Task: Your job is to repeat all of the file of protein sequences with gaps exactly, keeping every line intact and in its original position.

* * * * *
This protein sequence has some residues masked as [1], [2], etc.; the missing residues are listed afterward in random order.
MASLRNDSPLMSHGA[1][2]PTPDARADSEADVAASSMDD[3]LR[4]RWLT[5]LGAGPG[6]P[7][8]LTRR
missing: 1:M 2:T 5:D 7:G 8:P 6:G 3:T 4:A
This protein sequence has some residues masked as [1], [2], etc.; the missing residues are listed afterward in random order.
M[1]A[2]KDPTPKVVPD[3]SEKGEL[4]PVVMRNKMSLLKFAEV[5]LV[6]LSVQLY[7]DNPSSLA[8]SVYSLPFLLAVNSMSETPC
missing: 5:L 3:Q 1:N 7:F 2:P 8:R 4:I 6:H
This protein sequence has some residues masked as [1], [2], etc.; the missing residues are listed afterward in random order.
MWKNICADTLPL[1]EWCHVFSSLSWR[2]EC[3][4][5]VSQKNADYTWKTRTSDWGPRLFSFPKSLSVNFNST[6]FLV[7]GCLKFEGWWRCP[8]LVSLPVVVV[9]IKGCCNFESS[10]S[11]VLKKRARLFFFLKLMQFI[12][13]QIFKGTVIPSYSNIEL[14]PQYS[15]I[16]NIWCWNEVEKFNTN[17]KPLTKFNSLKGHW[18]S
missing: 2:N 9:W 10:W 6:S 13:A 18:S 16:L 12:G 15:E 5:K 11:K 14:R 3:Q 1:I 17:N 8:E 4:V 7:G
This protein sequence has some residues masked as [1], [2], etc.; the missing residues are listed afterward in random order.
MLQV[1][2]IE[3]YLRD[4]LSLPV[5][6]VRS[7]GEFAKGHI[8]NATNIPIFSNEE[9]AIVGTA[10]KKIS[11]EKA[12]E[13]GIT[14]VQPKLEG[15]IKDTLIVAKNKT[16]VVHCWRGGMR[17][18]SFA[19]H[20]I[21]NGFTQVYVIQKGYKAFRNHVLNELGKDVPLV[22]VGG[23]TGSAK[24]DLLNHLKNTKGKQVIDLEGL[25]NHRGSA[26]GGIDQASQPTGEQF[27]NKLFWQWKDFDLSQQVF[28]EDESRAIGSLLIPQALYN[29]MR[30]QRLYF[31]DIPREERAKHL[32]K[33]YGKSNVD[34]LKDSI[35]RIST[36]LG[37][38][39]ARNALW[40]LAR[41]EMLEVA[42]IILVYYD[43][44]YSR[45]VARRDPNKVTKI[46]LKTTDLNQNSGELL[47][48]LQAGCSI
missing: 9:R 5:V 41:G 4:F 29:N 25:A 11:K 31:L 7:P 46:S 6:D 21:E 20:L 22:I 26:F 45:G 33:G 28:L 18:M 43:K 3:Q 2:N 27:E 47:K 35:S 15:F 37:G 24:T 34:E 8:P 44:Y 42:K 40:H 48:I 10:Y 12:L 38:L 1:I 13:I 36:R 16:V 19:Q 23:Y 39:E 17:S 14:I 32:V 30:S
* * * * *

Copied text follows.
This protein sequence has some residues masked as [1], [2], etc.; the missing residues are listed afterward in random order.
MASLRNDSPLMSHGA[1][2]PTPDARADSEADVAASSMDD[3]LR[4]RWLT[5]LGAGPG[6]P[7][8]LTRR
missing: 1:M 2:T 5:D 7:G 8:P 6:G 3:T 4:A
This protein sequence has some residues masked as [1], [2], etc.; the missing residues are listed afterward in random order.
M[1]A[2]KDPTPKVVPD[3]SEKGEL[4]PVVMRNKMSLLKFAEV[5]LV[6]LSVQLY[7]DNPSSLA[8]SVYSLPFLLAVNSMSETPC
missing: 5:L 3:Q 1:N 7:F 2:P 8:R 4:I 6:H
This protein sequence has some residues masked as [1], [2], etc.; the missing residues are listed afterward in random order.
MWKNICADTLPL[1]EWCHVFSSLSWR[2]EC[3][4][5]VSQKNADYTWKTRTSDWGPRLFSFPKSLSVNFNST[6]FLV[7]GCLKFEGWWRCP[8]LVSLPVVVV[9]IKGCCNFESS[10]S[11]VLKKRARLFFFLKLMQFI[12][13]QIFKGTVIPSYSNIEL[14]PQYS[15]I[16]NIWCWNEVEKFNTN[17]KPLTKFNSLKGHW[18]S
missing: 2:N 9:W 10:W 6:S 13:A 18:S 16:L 12:G 15:E 5:K 11:K 14:R 3:Q 1:I 17:N 8:E 4:V 7:G
This protein sequence has some residues masked as [1], [2], etc.; the missing residues are listed afterward in random order.
MLQV[1][2]IE[3]YLRD[4]LSLPV[5][6]VRS[7]GEFAKGHI[8]NATNIPIFSNEE[9]AIVGTA[10]KKIS[11]EKA[12]E[13]GIT[14]VQPKLEG[15]IKDTLIVAKNKT[16]VVHCWRGGMR[17][18]SFA[19]H[20]I[21]NGFTQVYVIQKGYKAFRNHVLNELGKDVPLV[22]VGG[23]TGSAK[24]DLLNHLKNTKGKQVIDLEGL[25]NHRGSA[26]GGIDQASQPTGEQF[27]NKLFWQWKDFDLSQQVF[28]EDESRAIGSLLIPQALYN[29]MR[30]QRLYF[31]DIPREERAKHL[32]K[33]YGKSNVD[34]LKDSI[35]RIST[36]LG[37][38][39]ARNALW[40]LAR[41]EMLEVA[42]IILVYYD[43][44]YSR[45]VARRDPNKVTKI[46]LKTTDLNQNSGELL[47][48]LQAGCSI
missing: 9:R 5:V 41:G 4:F 29:N 25:A 11:K 31:L 7:P 46:S 6:D 21:E 20:L 22:I 26:F 45:G 33:G 28:L 18:M 43:K 3:Q 2:N 27:E 47:K 35:S 15:F 37:G 24:T 34:E 8:P 44:Y 42:K 40:H 48:I 10:Y 12:L 38:L 1:I 13:I 36:R 16:V 19:Q 23:Y 39:E 17:S 14:I 32:V 30:S